Report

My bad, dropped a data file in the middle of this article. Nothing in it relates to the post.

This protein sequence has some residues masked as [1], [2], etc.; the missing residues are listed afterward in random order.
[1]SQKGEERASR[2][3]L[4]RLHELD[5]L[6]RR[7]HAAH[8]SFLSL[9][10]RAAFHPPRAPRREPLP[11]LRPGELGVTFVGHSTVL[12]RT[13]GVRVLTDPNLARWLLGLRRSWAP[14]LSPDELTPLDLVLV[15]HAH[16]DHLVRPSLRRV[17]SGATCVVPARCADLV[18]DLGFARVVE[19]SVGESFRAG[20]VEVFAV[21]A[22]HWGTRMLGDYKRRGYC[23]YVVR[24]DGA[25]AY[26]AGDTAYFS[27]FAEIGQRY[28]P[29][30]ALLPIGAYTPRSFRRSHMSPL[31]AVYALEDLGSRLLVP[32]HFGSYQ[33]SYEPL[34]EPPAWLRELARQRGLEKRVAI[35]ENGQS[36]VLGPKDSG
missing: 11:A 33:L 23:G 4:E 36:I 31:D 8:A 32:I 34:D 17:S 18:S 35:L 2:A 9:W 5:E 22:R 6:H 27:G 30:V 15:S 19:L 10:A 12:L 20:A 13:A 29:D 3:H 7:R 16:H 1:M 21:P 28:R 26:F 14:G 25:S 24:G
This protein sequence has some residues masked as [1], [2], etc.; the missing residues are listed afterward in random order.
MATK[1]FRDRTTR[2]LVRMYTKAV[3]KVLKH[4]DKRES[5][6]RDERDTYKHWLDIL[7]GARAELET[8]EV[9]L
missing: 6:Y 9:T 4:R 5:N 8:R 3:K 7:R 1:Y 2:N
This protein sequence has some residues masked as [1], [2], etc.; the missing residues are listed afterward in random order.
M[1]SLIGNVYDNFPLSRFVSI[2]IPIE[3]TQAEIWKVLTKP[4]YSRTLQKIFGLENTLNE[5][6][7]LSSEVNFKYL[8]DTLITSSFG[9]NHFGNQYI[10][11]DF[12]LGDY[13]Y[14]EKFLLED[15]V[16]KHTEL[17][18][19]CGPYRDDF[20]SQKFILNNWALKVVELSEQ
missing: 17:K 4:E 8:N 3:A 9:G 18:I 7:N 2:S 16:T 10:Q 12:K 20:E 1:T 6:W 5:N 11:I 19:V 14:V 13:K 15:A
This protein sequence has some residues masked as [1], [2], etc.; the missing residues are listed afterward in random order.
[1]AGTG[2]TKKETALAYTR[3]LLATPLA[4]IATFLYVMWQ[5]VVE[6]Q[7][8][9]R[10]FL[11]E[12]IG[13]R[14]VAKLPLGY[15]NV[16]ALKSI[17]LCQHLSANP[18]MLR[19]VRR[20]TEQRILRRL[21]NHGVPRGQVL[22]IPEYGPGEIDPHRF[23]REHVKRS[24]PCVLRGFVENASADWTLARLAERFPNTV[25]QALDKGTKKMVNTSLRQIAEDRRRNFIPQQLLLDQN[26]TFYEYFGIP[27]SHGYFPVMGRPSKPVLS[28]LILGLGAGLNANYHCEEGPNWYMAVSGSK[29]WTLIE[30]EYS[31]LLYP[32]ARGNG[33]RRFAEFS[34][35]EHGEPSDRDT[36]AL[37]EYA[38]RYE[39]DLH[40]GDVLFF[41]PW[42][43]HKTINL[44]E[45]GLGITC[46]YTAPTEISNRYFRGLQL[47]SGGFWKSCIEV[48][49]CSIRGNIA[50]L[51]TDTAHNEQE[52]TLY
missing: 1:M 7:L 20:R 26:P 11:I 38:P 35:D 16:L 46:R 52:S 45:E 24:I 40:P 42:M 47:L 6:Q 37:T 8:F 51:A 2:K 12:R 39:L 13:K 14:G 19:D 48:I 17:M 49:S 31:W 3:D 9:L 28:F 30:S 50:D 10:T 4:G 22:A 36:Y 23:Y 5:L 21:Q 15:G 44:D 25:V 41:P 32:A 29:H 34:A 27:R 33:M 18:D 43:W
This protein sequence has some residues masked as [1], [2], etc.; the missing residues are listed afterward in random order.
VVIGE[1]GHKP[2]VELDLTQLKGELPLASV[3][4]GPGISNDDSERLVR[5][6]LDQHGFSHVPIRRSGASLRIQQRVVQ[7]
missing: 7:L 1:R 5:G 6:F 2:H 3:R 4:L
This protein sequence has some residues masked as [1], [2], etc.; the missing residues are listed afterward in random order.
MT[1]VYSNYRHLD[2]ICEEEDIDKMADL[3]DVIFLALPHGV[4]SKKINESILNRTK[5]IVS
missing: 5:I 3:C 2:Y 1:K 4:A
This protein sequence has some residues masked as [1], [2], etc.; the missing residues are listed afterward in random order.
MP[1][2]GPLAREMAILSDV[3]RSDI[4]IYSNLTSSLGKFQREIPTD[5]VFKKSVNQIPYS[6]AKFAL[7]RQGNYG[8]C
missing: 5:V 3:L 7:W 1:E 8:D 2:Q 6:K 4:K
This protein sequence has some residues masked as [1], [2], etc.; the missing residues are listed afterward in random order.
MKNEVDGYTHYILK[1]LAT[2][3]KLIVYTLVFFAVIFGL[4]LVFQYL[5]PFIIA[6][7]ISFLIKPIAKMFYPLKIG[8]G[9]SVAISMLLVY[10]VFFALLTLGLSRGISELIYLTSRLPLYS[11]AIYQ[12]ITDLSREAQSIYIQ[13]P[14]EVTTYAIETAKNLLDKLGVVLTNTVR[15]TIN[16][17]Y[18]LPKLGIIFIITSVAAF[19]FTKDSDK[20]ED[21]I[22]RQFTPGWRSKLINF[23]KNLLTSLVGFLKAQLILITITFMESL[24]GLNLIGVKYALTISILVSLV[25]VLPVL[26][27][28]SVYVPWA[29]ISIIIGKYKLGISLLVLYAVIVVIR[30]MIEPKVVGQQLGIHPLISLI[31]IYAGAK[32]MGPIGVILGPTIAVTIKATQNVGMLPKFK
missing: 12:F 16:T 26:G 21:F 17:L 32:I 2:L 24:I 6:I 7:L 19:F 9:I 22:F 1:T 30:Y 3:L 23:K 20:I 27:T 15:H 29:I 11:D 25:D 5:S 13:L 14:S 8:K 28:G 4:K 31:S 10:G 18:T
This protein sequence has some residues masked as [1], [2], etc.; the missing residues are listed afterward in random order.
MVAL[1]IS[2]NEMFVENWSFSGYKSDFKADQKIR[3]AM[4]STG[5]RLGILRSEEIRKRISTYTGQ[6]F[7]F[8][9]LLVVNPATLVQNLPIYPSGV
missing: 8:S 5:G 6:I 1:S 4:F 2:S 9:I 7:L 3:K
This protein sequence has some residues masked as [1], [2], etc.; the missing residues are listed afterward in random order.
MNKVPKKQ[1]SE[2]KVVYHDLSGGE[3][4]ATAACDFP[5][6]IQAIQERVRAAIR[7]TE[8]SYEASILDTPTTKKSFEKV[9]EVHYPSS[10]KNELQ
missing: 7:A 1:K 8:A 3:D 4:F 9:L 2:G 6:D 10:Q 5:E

Chapter 19 Working Capital Management Chapter Outline 19.1 Overview of Working Capital 19.2 Trade Credit 19.3 Receivables Management 19.4 Payables Management 19.5 Inventory Management 19.6 Cash Management Learning Objectives Understand the cash cycle of the firm and why managing working capital is important Use trade credit to the firm’s advantage Make decisions on extending credit and adjusting credit terms Learning Objectives (cont’d) Manage accounts payable Know the costs and benefits of holding additional inventory Contrast the different instruments available to a financial manager for investing cash balances 19.1 Overview of Working Capital Main Components of Net Working Capital Cash Inventory Receivables Payables 19.1 Overview of Working Capital Cash Cycle Operating Cycle The average length of time between when a firm originally purchases its inventory and when it receives the cash back from selling its product Cash Cycle The length of time between when the firm pays cash to purchase its initial inventory and when it receives cash from the sale of the output produced from that inventory 19.1 Overview of Working Capital Cash Cycle Cash Conversion Cycle (CCC) CCC = Inventory Days + A/R Days – A/P Days (19.1) where: Inventory Average Daily Cost of Goods Sold Accounts Receivable Accounts Receivable Days = Average Daily Sales Accounts Payable Accounts Payable Days = Average Daily Cost of Goods Sold Inventory Days = Figure 19.1 The Cash and Operating Cycle for a Firm Example 19.1 Calculating the CCC Problem: The following information is from Dell’s 2009 Income Statement and Balance Sheet (numbers are $ millions). Use it to compute Dell’s cash conversion cycle. Sales 52,902 Cost of Goods Sold 43,641 Accounts Receivable 5,837 Inventory 1,051 Accounts Payable 11,373 Example 19.1 Calculating the CCC Solution: Plan: The CCC is defined in Eq. 19.1 as Inventory Days + Accounts Receivable Days – Accounts Payable Days. Thus, we need to compute each of the three ratios in the CCC. In order to do that, we need to convert Sales and COGS into their average daily amounts simply by dividing the total given for the year by 365 days in a year. Example 19.1 Calculating the CCC Execute: Average Daily Sales = Sales/365 Days = 52,902/365 = 144.94 Average Daily COGS = COGS/365 Days = 43,641/365 = 119.56 Inventory 1051 8.79 Average Daily Cost of Goods Sold 119.56 Accounts Receivable 5837 Accounts Receivable Days 40.27 Average Daily Sales 144.94 Accounts Payable 11,373 Accounts Payable Days 95.12 Average Daily Cost of Goods Sold 119.56 Inventory Days Dell’s CCC = 8.79 + 40.27 −95.12= − 46.06 Example 19.1 Calculating the CCC Evaluate: Dell actually has a negative cash conversion cycle, meaning that it generally receives cash for its computers before it pays its suppliers for the parts in the computer. Dell is able to do this because it primarily sells directly to the consumer, so it charges your credit card as soon as you place the order. Dell’s direct sales generate basically no receivables, so Dell’s accounts receivables are due to sales to businesses, educational institutions and retail outlets. Once you place your order, Dell places orders for the parts for your computer with its suppliers. Because of Dell’s size and bargaining power, its suppliers allow it to wait more than 95 days before paying them! Example 19.1a Calculating the CCC Problem: Given the following information from Elite PC’s 2010 income statement and balance sheet (numbers are in $ millions), calculate the company’s cash conversion cycle (CCC) and use it to evaluate the company’s efficiency: Sales Cost of Goods Sold Accounts Receivable Inventory Accounts payable 66,467 54,226 5,160 643 10,234 Example 19.1a Calculating the CCC Solution: Plan: The CCC is defined in Eq. 19.1 as Inventory Days + Accounts Receivable Days – Accounts Payable Days. Thus, we need to compute each of the three ratios in the CCC. In order to do that, we need to convert Sales and COGS into their average daily amounts simply by dividing the total given for the year by 365 days in a year. Example 19.1a Calculating the CCC Execute: Average Daily Sales = Sales/365 Days = 66,467/365 = 182.10 Average Daily COGS = COGS/365 Days = 54,226/365 = 148.56 Example 19.1a Calculating the CCC Execute (cont'd): Inventory Days = Inventory/Average Daily Cost of Goods Sold = 643/148.56= 4.33 Accounts Receivable Days = A/R/Average Daily Sales = 5,160/182.10= 28.34 Accounts Payable Days = A/P/Average Daily Cost of Goods Sold = 10,234/148.56= 68.89 So, Elite’s CCC = 4.33+28.34 – 68.89 = -36.22! Example 19.1a Calculating the CCC Evaluate: Elite PC actually has a negative cash conversion cycle, meaning that it generally receives cash for its computers before it pays its suppliers for the parts in the computer. Elite PC is able to do this because it sells directly to the consumer, so that it charges your credit card as soon as you place the order. Once you place your order, Elite PC places orders for the parts for your computer with its suppliers. Elite PC is paid by the credit card company about 28 days after you place your order. Because of Elite’s size and bargaining power, its suppliers allow it to wait about 69 days before paying them. Table 19.1 Working Capital in Various Industries (Fiscal Year End 2009) 19.1 Overview of Working Capital Firm Value and Working Capital Any reduction in working capital requirements generates a positive free cash flow that the firm can distribute immediately to shareholders Example 19.2 The Value of Working Capital Management Problem: The projected net income and free cash flows next year for Emerald City Paints are given in the following table in $ thousands: Net Income 20,000 +Depreciation +5,000 -Capital Expenditures -5,000 - Increase in Working Capital -1,000 =Free Cash Flow 19,000 Example 19.2 The Value of Working Capital Management Problem (cont'd): Emerald City expects capital expenditures and depreciation to continue to offset each other and for both net income and increase in working capital to grow at 4% per year. Emerald City’s cost of capital is 12%. If Emerald City were able reduce its annual increase in working capital by 20% by managing its working capital more efficiently without adversely affecting any other part of the business, what would be the effect on Emerald City’s value? Example 19.2 The Value of Working Capital Management Solution: Plan: A 20% decrease in required working capital increases would reduce the starting point from $1,000,000 per year to $800,000 per year. The working capital increases would still grow at 4% per year, but each increase would then be 20% smaller because of the 20% smaller starting point. Example 19.2 The Value of Working Capital Management Plan (cont'd): We can value Emerald City using the formula for a growing perpetuity from Chapter 4 (Eq. 4.7): CF1 PV rg As shown in the table, we can get to Emerald City’s free cash flow as: Net Income + Depreciation – Capital Expenditures – Increases in Working Capital. Example 19.2 The Value of Working Capital Management Execute: Currently, Emerald City’s value is: 20, 000, 000 5, 000, 000 5, 000, 000 1, 000, 000 237,500, 000 .12 .04 If they can manage their working capital more efficiently, the value will be: 20, 000, 000 5, 000, 000 5, 000, 000 800, 000 240, 000, 000 .12 .04 Example 19.2 The Value of Working Capital Management Evaluate: Although the change will not affect Emerald City’s earnings (net income), it will increase the free cash flow available to shareholders, increasing the value of the firm by $2.5 million. Example 19.2a The Value of Working Capital Management Problem: The projected net income and free cash flows next year for River City Games are given in the following table in $ thousands: Net Income 120,000 +Depreciation +80,000 -Capital Expenditures -95,000 - Increase in Working Capital -40,000 =Free Cash Flow 65,000 Example 19.2a The Value of Working Capital Management Problem (cont'd): River City expects capital expenditures and depreciation to continue to offset each other and for both net income and increase in working capital to grow at 6% per year. River City’s cost of capital is 8%. If River City were able reduce its annual increase in working capital by 10% by managing its working capital more efficiently without adversely affecting any other part of the business, what would be the effect on River City’s value? Example 19.2a The Value of Working Capital Management Solution: Plan: A 10% decrease in required working capital increases would reduce the starting point from $40,000,000 per year to $36,000,000 per year. The working capital increases would still grow at 6% per year, but each increase would then be 10% smaller because of the 10% smaller starting point. Example 19.2a The Value of Working Capital Management Plan (cont'd): We can value River City using the formula for a growing perpetuity from Chapter 4 (Eq. 4.7): CF1 PV rg As shown in the table, we can get to River City’s free cash flow as: Net Income + Depreciation – Capital Expenditures – Increases in Working Capital. Example 19.2a The Value of Working Capital Management Execute: Currently, River City’s value is: 120 ,000,000 80,000 ,000 95,000 ,000 40,000,000 3,250 ,000 ,000 .08 .06 If they can manage their working capital more efficiently, the value will be: 120 ,000,000 80,000 ,000 95,000 ,000 36,000 ,000 3,450 ,000,000 .08 .06 Example 19.2a The Value of Working Capital Management Evaluate: Although the change will not affect River City’s earnings (net income), it will increase the free cash flow available to shareholders, increasing the value of the firm by $200 million. 19.2 Trade Credit Trade Credit The difference between receivables and payables that is the net amount of a firm’s capital consumed as a result of those credit transactions The credit that a firm extends to its customers 19.2 Trade Credit Trade Credit Terms Example: 2/10, Net 30 Cash Discount Discount Period In this example, a 2% cash discount is taken if paid by during the discount period In this example, 10 days Credit Period The total length of time credit is extended to the buyer. In this example, 30 days 19.2 Trade Credit 19.2 Trade Credit Trade Credit and Market Frictions Cost of Trade Credit EAR = (1 + r)n – 1 Example 19.3 Estimating the Effective Cost of Trade Credit Problem: Your firm purchases goods from its supplier on terms of 1/15, net 40. What is the effective annual cost to your firm if it chooses not to take advantage of the trade discount offered? Example 19.3 Estimating the Effective Cost of Trade Credit Solution: Plan: Using a $100 purchase as an example: 1/15, net 40 means that you get a 1% discount if you pay within 15 days, or you can pay the full amount within 40 days. 1% of $100 is a $1 discount, so you can either pay $99 in 15 days, or $100 in 40 days. The difference is 25 days, so you need to compute the interest rate over the 25 days and then compute the EAR associated with that 25-day interest rate. Example 19.3 Estimating the Effective Cost of Trade Credit Execute: $1/$99 = 0.0101, or 1.01% interest for 25 days. There are 365/25 = 14.6 25day periods in a year. Thus, your effective annual rate is (1.0101)14.6-1 = 0.158, or 15.8% Example 19.3 Estimating the Effective Cost of Trade Credit Evaluate: If you really need to take the full 40 days to produce the cash to pay, you would be better off borrowing the $99 from the bank at a lower rate and taking advantage of the discount. Example 19.3a Trade Credit Problem: Your corporation,Vitamin Soda, purchases goods from a supplier at 2/10 net 40. If your business requires the entire 40 days to pay back your supplier, would it be better to take a loan from the bank after the discount or just pay the EAR given by the trade credit? Example 19.3a Trade Credit Solution: Plan: Using a $200 purchase as an example: 2/10, net 40 means that you get a 2% discount if you pay within 10 days, or you can pay the full amount within 40 days. 2% of $200 is a $4 discount, so you can either pay $196 in 10 days, or $200 in 40 days. The difference is 30 days, so you need to compute the interest rate over the 30 days and then compute the EAR associated with that 30-day interest rate. Example 19.3a Trade Credit Execute: $4/$196 = 0.0204, or 2.04% interest for 30 days. There are 365/30 = 12.17 thirty-day periods in a year. Thus, your effective annual rate is (1.0204)12.17-1 =.2786, or 27.86% Example 19.3a Trade Credit Evaluate: If you really need to take the full 40 days to produce the cash to pay, you would be better off borrowing the $196 from the bank at a lower rate and taking advantage of the discount. Example 19.3b Estimating the Effective Cost of Trade Credit Problem: Your firm purchases goods from its supplier on terms of 2/10, net 45. What is the effective annual cost to your firm if it chooses not to take advantage of the trade discount offered? Example 19.3b Estimating the Effective Cost of Trade Credit Solution: Plan: Using a $100 purchase as an example: 2/10, net 45 means that you get a 2% discount if you pay within 10 days, or you can pay the full amount within 45 days. 2% of $100 is a $2 discount, so you can either pay $98 in 10 days, or $100 in 45 days. The difference is 35 days, so you need to compute the interest rate over the 35 days and then compute the EAR associated with that 35-day interest rate. Example 19.3b Estimating the Effective Cost of Trade Credit Execute: $2/$98 = 0.0204, or 2.04% interest for 35 days. There are 365/35 = 10.4 35day periods in a year. Thus, your effective annual rate is (1.0204)10.4-1 = 0.234, or 23.4% Example 19.3b Estimating the Effective Cost of Trade Credit Evaluate: If you really need to take the full 45 days to produce the cash to pay, you would be better off borrowing the $98 from the bank at a lower rate and taking advantage of the discount. 19.2 Trade Credit Trade Credit and Market Frictions Benefits of Trade Credit It is simple and convenient to use, and it has lower transaction costs than alternative sources of funds It is a flexible source of funds, and can be used as needed It is sometimes the only source of funding available to a firm 19.2 Trade Credit Trade Credit and Market Frictions Trade Credit Versus Standard Loans Firms offer trade credit because: Providing financing at below-market rates is an indirect way to lower prices for only certain customers A supplier may have an ongoing business relationship with its customer, it may have more information about the credit quality of the customer than a traditional outside lender such as a bank would have If the buyer defaults, the supplier may be able to seize the inventory as collateral 19.2 Trade Credit Managing Float Collection Float Mail Float Processing Float Availability Float Disbursement Float Electronic Check Processing Check Clearing for the 21st Century Act (Check 21) Figure 19.2 Collection Float 19.3 Receivables Management Determining Credit Policy Establishing a credit policy involves three steps: 1. 2. 3. Establishing credit standards Establishing credit terms Establishing a collection policy 19.3 Receivables Management Determining Credit Policy 5 C’s of Credit Character Capacity Capital Collateral Conditions Example 19.4 Evaluating a Change in Credit Policy Problem: Your company currently sells its product with a 1% discount to customers who pay cash immediately. Otherwise the full price is due within 30 days. Half of your customers take advantage of the discount.You are considering dropping the discount so that your new terms would just be net 30. If you do that, you expect to lose some customers who were only willing to pay the discounted price, but the rest will simply switch to taking the full 30 days to pay. Altogether, you estimate that you will sell 20 fewer units per month (compared to 500 units currently).Your variable cost per unit is $60 and your price per unit is $100. If your required return is 1% per month, should you switch your policy? Example 19.4 Evaluating a Change in Credit Policy Solution: Plan: To decide whether to change your policy, compute the NPV of the change. It costs you $30,000 to make the 500 units.You receive payment for half of the units immediately at a price of $99 per unit (1% discount). The other half comes in 30 days at a price of $100 per unit. At that point, you are starting over again with the next set of product. Thus, you can think of your cash flows in any 30-day period as: Example 19.4 Evaluating a Change in Credit Policy Plan (cont'd): Example 19.4 Evaluating a Change in Credit Policy Plan (cont'd): Example 19.4 Evaluating a Change in Credit Policy Execute: 25, 000 5, 250 1,969, 750 .01 48, 000 28,800 28,800 1,891, 200 .01 NPVcurrent 5, 250 NPVnew So the NPV of the switch will be: $1,891,200- $1,969,750=-$78,550. Example 19.4 Evaluating a Change in Credit Policy Evaluate: You shouldn’t make the switch because you will lose too many customers, even though your remaining customers will be paying the full price. The Valuation Principle helps us weigh this tradeoff—the present value of the costs outweighs the present value of the benefits, so the decision is not a good one. Example 19.4a Evaluating a Change in Credit Policy Problem: Your company currently sells its product with a 2% discount to customers who pay cash immediately. Otherwise the full price is due within 30 days. Sixty percent of your customers take advantage of the discount.You are considering dropping the discount so that your new terms would just be net 30. If you do that, you expect to lose some customers who were only willing to pay the discounted price, but the rest will simply switch to taking the full 30 days to pay. Altogether, you estimate that you will sell 20 fewer units per month (compared to 1,000 units currently).Your variable cost per unit is $90 and your price per unit is $150. If your required return is 0.5% per month, should you switch your policy? Example 19.4a Evaluating a Change in Credit Policy Solution: Plan: To decide whether to change your policy, compute the NPV of the change. It costs you $90,000 to make the 1,000 units.You receive payment for sixty percent of the units immediately at a price of $147 per unit (2% discount). The other forty percent comes in 30 days at a price of $150 per unit. At that point, you are starting over again with the next set of product. Thus, you can think of your cash flows in any 30-day period as: Example 19.4a Evaluating a Change in Credit Policy Plan (cont'd): Cash flows under the current policy Now Produce first set of 1000 units at $90 apiece -90,000 Customers pay for 750 units at $147 apiece 88,200 30 days Customers pay for 250 units at $150 apiece 60,000 Produce next set of 1000 units at $90 apiece -90,000 Customers pay for 750 units at $147 apiece 88,200 -1,800 60,000 - 1800 Example 19.4a Evaluating a Change in Credit Policy Plan (cont'd): Cash flows under the alternative policy Produce first set of 980 units at $90 apiece Now 30 days -88,200 Customers pay for 980 units at $150 apiece 147,000 Produce next set of 1000 units at $90 apiece -88,200 -88,200 147,000 – 88,200 Example 19.4a Evaluating a Change in Credit Policy Execute: 60,000 1,800 NPVcurrent 1,800 11,638,200 0.005 147,000 88,200 NPVnew 88,200 11,671,800 0.005 So the NPV of the switch will be : $11,671,800-11,638,200=$33,600 Example 19.4a Evaluating a Change in Credit Policy Evaluate: You should make the switch because you will collect enough more from all customers to make up for the loss of customers. The Valuation Principle helps us weigh this tradeoff—the present value of the benefits outweighs the present value of the costs, so the decision is a good one. 19.3 Receivables Management Monitoring Accounts Receivable Accounts Receivable Days The average number of days that it takes a firm to collect on its sales Aging Schedule Categorizes accounts by the number of days they have been on the firm’s books Can be prepared using either the number of accounts or the dollar amount of the accounts receivable outstanding 19.3 Receivables Management Monitoring Accounts Receivable Payments Patterns Provides information on the percentage of monthly sales that the firm collects in each month after the sale Table 19.2 Aging Schedules Example 19.5 Aging Schedules Problem: Financial Training Systems (FTS) bills its accounts on terms of 3/10, net 30. The firm’s accounts receivable include $100,000 that has been outstanding for 10 or fewer days, $300,000 outstanding for 11 to 30 days, $100,000 outstanding for 31 to 40 days, $20,000 outstanding for 41 to 50 days, $10,000 outstanding for 51 to 60 days, and $2,000 outstanding for more than 60 days. Prepare an aging schedule for FTS. Example 19.5 Aging Schedules Solution: Plan: An aging schedule shows the amount and percent of total accounts receivable outstanding for different lengths outstanding. With the available information, we can calculate the aging schedule based on dollar amounts outstanding. Example 19.5 Aging Schedules Execute: Example 19.5 Aging Schedules Evaluate: FTS does not have an excessive percent outstanding at the long-end of the table (only 6% of their accounts receivable are more than 40 days outstanding). Example 19.5a Aging Schedules Problem: Bubba’s Bikes bills its accounts on terms of 2/10, net 30. The firm’s accounts receivable include $5,000 that has been outstanding for 10 or fewer days, $3,000 outstanding for 11 to 30 days, $2,000 outstanding for 31 to 40 days, $1,500 outstanding for 41 to 50 days, $1,000 outstanding for 51 to 60 days, and $500 outstanding for more than 60 days. Prepare an aging schedule for Bubba’s. Example 19.5a Aging Schedules Solution: Plan: An aging schedule shows the amount and percent of total accounts receivable outstanding for different lengths outstanding. With the available information, we can calculate the aging schedule based on dollar amounts outstanding. Example 19.5a Aging Schedules Execute: Days Outstanding 1-10 11-30 31-40 41-50 51-60 60+ Amount Outstanding ($) 5000 3000 2000 1500 1000 500 13000 Percentage Outstanding (%) 38.46% 23.08% 15.38% 11.54% 7.69% 3.85% 100.00% Example 19.5a Aging Schedules Evaluate: Bubba’s has an excessive percent outstanding at the long-end of the table (23.08% of their accounts receivable are more than 40 days outstanding). 19.4 Payables Management Determining Accounts Payable Days Outstanding Firms should monitor their accounts payable to ensure that they are making their payments at an optimal time Example 19.6 Accounts Payable Management Problem: The Rowd Company has an average accounts payable balance of $250,000. Its average daily cost of goods sold is $14,000, and it receives terms of 2/15, net 40, from its suppliers. Rowd chooses to forgo the discount. Is the firm managing its accounts payable well? Example 19.6 Accounts Payable Management Solution: Plan: Given Rowd’s AP balance and its daily COGS, we can compute the average number of days it takes to pay its vendors by dividing the average balance by the daily costs. Given the terms from its suppliers, Rowd should either be paying on the 15th day (the last possible day to get the discount), or on the 40th day (the last possible day to pay). There is no benefit to paying at any other time. Example 19.6 Accounts Payable Management Execute: Rowd’s accounts payable days outstanding is $250,000/$14,000 = 17.9 days. If Rowd made payment three days earlier, it could take advantage of the 2% discount. If for some reason it chooses to forgo the discount, it should not be paying the full amount until the fortieth day. Example 19.6 Accounts Payable Management Evaluate: The firm is not managing its accounts payable well. The earlier it pays, the sooner the cash leaves Rowd. Thus, the only reason to pay before the 40th day is to receive the discount by paying before the fifteenth day. Paying on the eighteenth day not only misses the discount, but costs the firm 22 days (40 - 18) use of its cash. Example 19.6a Accounts Payable Management Problem: Bugs Bunny Baked Chicken (BBBC) has an average accounts payable balance of $300,000. Its average daily cost of goods sold is $15,000, and it receives terms of 2/15, net 35, from its suppliers. BBBC chooses to forgo the discount. Is the firm managing its accounts payable well? Example 19.6a Accounts Payable Management Solution: Plan: Given BBBC’s AP balance and its daily COGS, we can compute the average number of days it takes to pay its vendors by dividing the average balance by the daily costs. Given the terms from its suppliers, BBBC should either be paying on the 15th day (the last possible day to get the discount), or on the 35th day (the last possible day to pay). There is no benefit to paying at any other time. Example 19.6a Accounts Payable Management Execute BBBC’s accounts payable days outstanding is $300,000/$15,000 = 20 days. If BBBC made payment five days earlier, it could take advantage of the 2% discount. If for some reason it chooses to forgo the discount, it should not be paying the full amount until the thirty fifth day. Example 19.6a Accounts Payable Management Evaluate The firm is not managing its accounts payable well. The earlier it pays, the sooner the cash leaves BBBC. Thus, the only reason to pay before the 35th day is to receive the discount by paying before the 15th day. Paying on the 20th day not only misses the discount, but costs the firm 15 days (35-20) use of its cash. Example 19.6b Accounts Payable Management Problem: The HOH Company has an average accounts payable balance of $750,000. Its average daily cost of goods sold is $50,000, and it receives terms of 2/10, net 45, from its suppliers. HOH chooses to forgo the discount. Is the firm managing its accounts payable well? Example 19.6b Accounts Payable Management Solution: Plan: Given HOH’s AP balance and its daily COGS, we can compute the average number of days it takes to pay its vendors by dividing the average balance by the daily costs. Given the terms from its suppliers, HOH should either be paying on the 10th day (the last possible day to get the discount), or on the 45th day (the last possible day to pay). There is no benefit to paying at any other time. Example 19.6b Accounts Payable Management Execute: HOH’s accounts payable days outstanding is $750,000/$50,000 = 15.0 days. If HOH made payment five days earlier, it could take advantage of the 2% discount. If for some reason it chooses to forgo the discount, it should not be paying the full amount until the 45th day. Example 19.6b Accounts Payable Management Evaluate: The firm is not managing its accounts payable well. The earlier it pays, the sooner the cash leaves HOH. Thus, the only reason to pay before the 45th day is to receive the discount by paying before the 10th day. Paying on the 15th day not only misses the discount, but costs the firm 30 days (45 - 15) use of its cash. 19.4 Payables Management Stretching Accounts Payable When a firm ignores a payment due period and pays later COD Cash On Delivery CBD Cash Before Delivery Example 19.7 Cost of Trade Credit with Stretched Accounts Payable Problem: What is the effective annual cost of credit terms of 1/15, net 40, if the firm stretches the accounts payable to 60 days? Example 19.7 Cost of Trade Credit with Stretched Accounts Payable Solution: Plan: First, we need to compute the interest rate per period. The 1% discount means that on a $100 purchase, you can either pay $99 in the discount period, or keep the $99 and pay $100 later. Thus, you pay $1 interest on the $99. If you pay on time, then this $1 in interest is over the 25 day period between the 15th day and the 40th day. If you stretch, then this $1 in interest is over the 45 day period between the 15th day and the 60th day. Example 19.7 Cost of Trade Credit with Stretched Accounts Payable Execute: The interest rate per period is $1/$99 = 1.01%. If the firm delays payment until the sixtieth day, it has use of the funds for 45 days beyond the discount period. There are 365/45 = 8.11 45-day periods in one year. Thus the effective annual cost is (1.0101)8.11 – 1 = 0.0849, or 8.49%. Example 19.7 Cost of Trade Credit with Stretched Accounts Payable Evaluate: Paying on time corresponds to a 25-day credit period and there are 365/25 = 14.6 25-day periods in a year. Thus, if it pays on the 40th day, the effective annual cost is (1.0101)14.6-1=.1580, or 15.8%. By stretching its payables, the firm substantially reduces its effective cost of credit. Example 19.7a Cost of Trade Credit with Stretched Accounts Payable Problem: What is the effective annual cost of credit terms of 2/10, net 30, if the firm stretches the accounts payable to 60 days? Example 19.7a Cost of Trade Credit with Stretched Accounts Payable Solution: Plan: First, we need to compute the interest rate per period. The 2% discount means that on a $100 purchase, you can either pay $98 in the discount period, or keep the $98 and pay $100 later. Thus, you pay $2 interest on the $98. If you pay on time, then this $2 in interest is over the 20 day period between the 10th day and the 30th day. If you stretch, then this $2 in interest is over the 50 day period between the 10th day and the 60th day. Example 19.7a Cost of Trade Credit with Stretched Accounts Payable Execute: The interest rate per period is $2/$98 = 2.04%. If the firm delays payment until the sixtieth day, it has use of the funds for 50 days beyond the discount period. There are 365/50 = 7.3 50-day periods in one year. Thus the effective annual cost is (1.0204)7.3 – 1 =0.1588, or 15.88%. Example 19.7a Cost of Trade Credit with Stretched Accounts Payable Evaluate: Paying on time corresponds to a 20-day credit period and there are 365/20 = 18.25 20-day periods in a year. Thus, if it pays on the 30th day, the effective annual cost is (1.0204)18.25-1=0.4456, or 44.56%. By stretching its payables, the firm substantially reduces its effective cost of credit. 19.5 Inventory Management Benefits of Holding Inventory Inventory helps minimize the risk that the firm will not be able to obtain an input it needs for production and helps avoid stock-outs Factors such as seasonality in demand mean that customer purchases do not perfectly match the most efficient production cycle 19.5 Inventory Management Costs of Holding Inventory Acquisition Costs Order Costs Carrying Costs 19.5 Inventory Management Costs of Holding Inventory “Just-In-Time” (JIT) Inventory Management When a firm acquires inventory precisely when needed so that its inventory balance is always zero, or very close to it 19.6 Cash Management Motivation for Holding Cash Transactions Balance Precautionary Balance To meet its day-to-day needs To compensate for the uncertainty associated with its cash flows Compensating Balance To satisfy bank requirements 19.6 Cash Management Alternative Investments There are several short-term securities that firms with excess cash can invest in Table 19.3 Money Market Investment Options Chapter Quiz 1. 2. 3. 4. 5. 6. How does working capital impact a firm’s value? What are the three factors that determine the collection float? What is the difference between accounts receivable days and an aging schedule? What is the optimal time for a firm to pay its accounts payable? What are the direct costs of holding inventory? List three reasons why a firm holds cash.